Kate Winslet is all about learning on the job. She never trained to be an actor, she just observed her talented co-stars on set. She used her work in Contagion to prepare herself and her family at the onset of the COVID pandemic. And she learned that global fame wasn’t something she wanted after the success of Titanic. Now, with her new film Ammonite, she learned how to tell a universal love story that does away with heteronormative storytelling. Also, Kate tells Marc about reuniting with James Cameron for the next Avatar movies.
Nicole Kidman keeps going for a very simple reason: She feels like her job helps her understand the meaning of life. After winning pretty all the major film and television acting awards, after being one of the world’s biggest movie stars, and after becoming a major producer, Nicole says she’s still working because it allows her to explore what makes humans the way they are. Marc talks with Nicole about those explorations, including Eyes Wide Shut, To Die For, Big Little Lies, Destroyer, The Undoing and more. There’s also a cameo appearance by Keith Urban.
Thundercat thinks bass players run the world and not just because he’s a great one. The multi-talented singer-songwriter talks with Marc about growing up with music all around him, learning at the feet of his brother and his friends Kamasi Washington and Cameron Graves, and finding his own sound on the bass. They also talk about his work with Kendrick Lamar on To Pimp A Butterfly and Thundercat describes the three areas around which he has structured his life: music, Marvel and anime.
Mandy Patinkin is a renowned star of stage and screen, beloved for his roles in The Princess Bride and Homeland, admired for his mellifluous voice and impressive vocal range. But Mandy and Marc barely talk about any of that. Instead, they get deep into a discussion about life, death, love, religion, the Holocaust, depression, suicide, self-doubt, insecurity, and the meaning of this whole thing we’re all going through. And believe it or not, they find some answers! It’s the perfect talk for a new year as we head into the unknown.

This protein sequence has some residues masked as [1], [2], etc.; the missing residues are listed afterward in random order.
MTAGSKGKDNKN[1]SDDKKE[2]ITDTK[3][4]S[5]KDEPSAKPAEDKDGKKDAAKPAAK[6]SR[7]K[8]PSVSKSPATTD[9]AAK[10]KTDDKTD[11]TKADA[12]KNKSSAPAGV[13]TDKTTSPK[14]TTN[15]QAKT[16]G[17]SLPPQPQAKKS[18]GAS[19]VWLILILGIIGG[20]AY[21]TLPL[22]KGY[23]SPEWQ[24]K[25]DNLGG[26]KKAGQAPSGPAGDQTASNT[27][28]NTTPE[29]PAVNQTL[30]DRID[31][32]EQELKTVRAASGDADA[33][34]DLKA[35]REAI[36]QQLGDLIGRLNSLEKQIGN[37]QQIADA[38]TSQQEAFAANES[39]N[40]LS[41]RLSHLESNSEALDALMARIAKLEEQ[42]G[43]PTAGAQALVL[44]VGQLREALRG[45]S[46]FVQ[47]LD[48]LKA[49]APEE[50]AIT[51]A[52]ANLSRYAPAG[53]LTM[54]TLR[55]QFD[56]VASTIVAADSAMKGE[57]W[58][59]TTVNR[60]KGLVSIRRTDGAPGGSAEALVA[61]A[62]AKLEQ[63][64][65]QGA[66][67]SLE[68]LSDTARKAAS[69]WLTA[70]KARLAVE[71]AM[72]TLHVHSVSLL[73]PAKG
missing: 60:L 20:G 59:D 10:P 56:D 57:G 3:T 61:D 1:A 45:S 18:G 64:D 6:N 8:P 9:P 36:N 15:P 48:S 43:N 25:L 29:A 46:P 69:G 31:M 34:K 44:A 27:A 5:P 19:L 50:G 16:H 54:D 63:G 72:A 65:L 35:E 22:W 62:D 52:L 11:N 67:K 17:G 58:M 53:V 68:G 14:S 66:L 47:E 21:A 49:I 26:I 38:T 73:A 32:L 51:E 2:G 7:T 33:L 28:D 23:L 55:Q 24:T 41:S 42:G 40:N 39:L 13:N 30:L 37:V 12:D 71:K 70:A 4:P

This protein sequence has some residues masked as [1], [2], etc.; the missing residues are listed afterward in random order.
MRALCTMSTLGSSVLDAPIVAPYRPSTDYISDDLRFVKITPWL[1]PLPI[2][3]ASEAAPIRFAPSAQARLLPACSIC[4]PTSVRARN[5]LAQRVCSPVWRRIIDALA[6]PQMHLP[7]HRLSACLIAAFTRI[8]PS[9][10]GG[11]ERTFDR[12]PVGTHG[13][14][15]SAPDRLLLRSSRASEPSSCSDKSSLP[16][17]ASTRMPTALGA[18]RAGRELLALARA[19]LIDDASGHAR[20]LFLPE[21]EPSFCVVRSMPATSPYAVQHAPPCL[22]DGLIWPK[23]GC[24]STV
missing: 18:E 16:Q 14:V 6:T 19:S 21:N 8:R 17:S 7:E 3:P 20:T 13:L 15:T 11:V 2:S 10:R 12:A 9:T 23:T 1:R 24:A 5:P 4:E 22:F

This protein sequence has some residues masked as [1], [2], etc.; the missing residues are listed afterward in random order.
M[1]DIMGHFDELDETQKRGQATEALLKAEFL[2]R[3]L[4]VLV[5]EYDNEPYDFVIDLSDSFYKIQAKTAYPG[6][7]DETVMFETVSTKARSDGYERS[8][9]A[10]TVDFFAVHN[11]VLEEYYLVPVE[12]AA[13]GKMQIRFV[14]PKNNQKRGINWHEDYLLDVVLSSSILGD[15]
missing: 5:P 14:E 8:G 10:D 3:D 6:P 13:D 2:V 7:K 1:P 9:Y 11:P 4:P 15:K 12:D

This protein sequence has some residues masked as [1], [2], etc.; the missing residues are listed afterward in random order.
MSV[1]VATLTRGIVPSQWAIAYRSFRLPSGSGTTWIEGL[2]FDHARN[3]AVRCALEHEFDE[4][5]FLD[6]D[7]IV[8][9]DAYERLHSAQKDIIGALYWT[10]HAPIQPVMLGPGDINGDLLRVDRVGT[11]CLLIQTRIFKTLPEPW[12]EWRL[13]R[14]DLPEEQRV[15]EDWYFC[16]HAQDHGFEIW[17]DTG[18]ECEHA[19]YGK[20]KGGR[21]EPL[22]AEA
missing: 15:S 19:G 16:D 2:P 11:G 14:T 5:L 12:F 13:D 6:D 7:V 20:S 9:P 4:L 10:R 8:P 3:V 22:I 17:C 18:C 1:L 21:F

David Ritz is one of the most prolific biographers of music industry titans, writing about the lives of artists from BB King to Willie Nelson to Janet Jackson. David tells Marc about his obsessive pursuit of Ray Charles, Marvin Gaye and Aretha Franklin and how chronicling their lives changed his. He also explains why he often enjoys ghost writing for a musician more than writing in his own voice. Plus, David talks with Marc about finding faith through the Blues and writing his own story for a change.
Patty Jenkins’s connection to superheroes runs deep. Long before she became the first woman to direct a major superhero film, Patty was relying on Superman to help her process the loss of her father. Marc talks with Patty about how she was intrigued by the romance of tragedy, as filtered through the type of mythic storytelling depicted in her two Wonder Woman movies. They also talk about her time as a punk rocker, her years working the camera on hip-hop videos, and how the Beatniks are responsible for her entry into the film business.
Sam Tallent felt compelled to write a book about the guy he was afraid to turn into. As a comedian plying his trade on the road, Sam did enough one-nighters and heard enough horror stories from other comics to know there’s a path to ruin while going from club to club. Marc is also familiar with that path, which is why he connected so strongly with Sam’s book, Running the Light. Marc and Sam talk about the book’s fictional (but all-too-real) protagonist Billy Ray Shafer, as well as the actual rogues and borderline criminals they’ve met in their industry. Sam also explains what it was like to bet on himself and publish the book on his own.
Andrew Bird’s music defies categorization, so much so that he’s not even sure how to categorize it himself. Andrew walks Marc through the process by which he developed his sound, from youthful obsessions with classical music and jazz to his days on the road doing Old-Time music in bars to the period of isolation and deprivation he put himself through in order to experience a musical breakthrough. They also talk about his love of whistling, which he did in a recent Muppet movie. Also, Andrew plays a song from his new holiday album Hark!
Bootsy Collins is one of the world’s preeminent practitioners of The Funk, although that might not be the case if he hadn’t snuck his brother’s guitar out of the closet when no one was around. Bootsy tells Marc about starting out with a homemade bass and graduating from the James Brown School of Hard Knocks as part of the Godfather of Soul’s band. Bootsy explains how he came out of that experience and shaped his own identity in the Parliament Funkadelic Universe, thanks to the freedom provided by George Clinton, and how it all ties in to his new album, The Power of the One.
Scott Glenn is convinced that every good thing that’s ever happened to him has been an accident. That includes serving in the Marines, getting his start in acting, meeting his wife, finding religion, gaining Lee Strasberg as a mentor, moving to Idaho, and getting the part in Apocalypse Now that kickstarted his confidence as an actor. Scott tells Marc about the serendipitous circumstances behind those moments in his life, as well as stories from the sets of The Right Stuff, Nashville, Urban Cowboy and Training Day.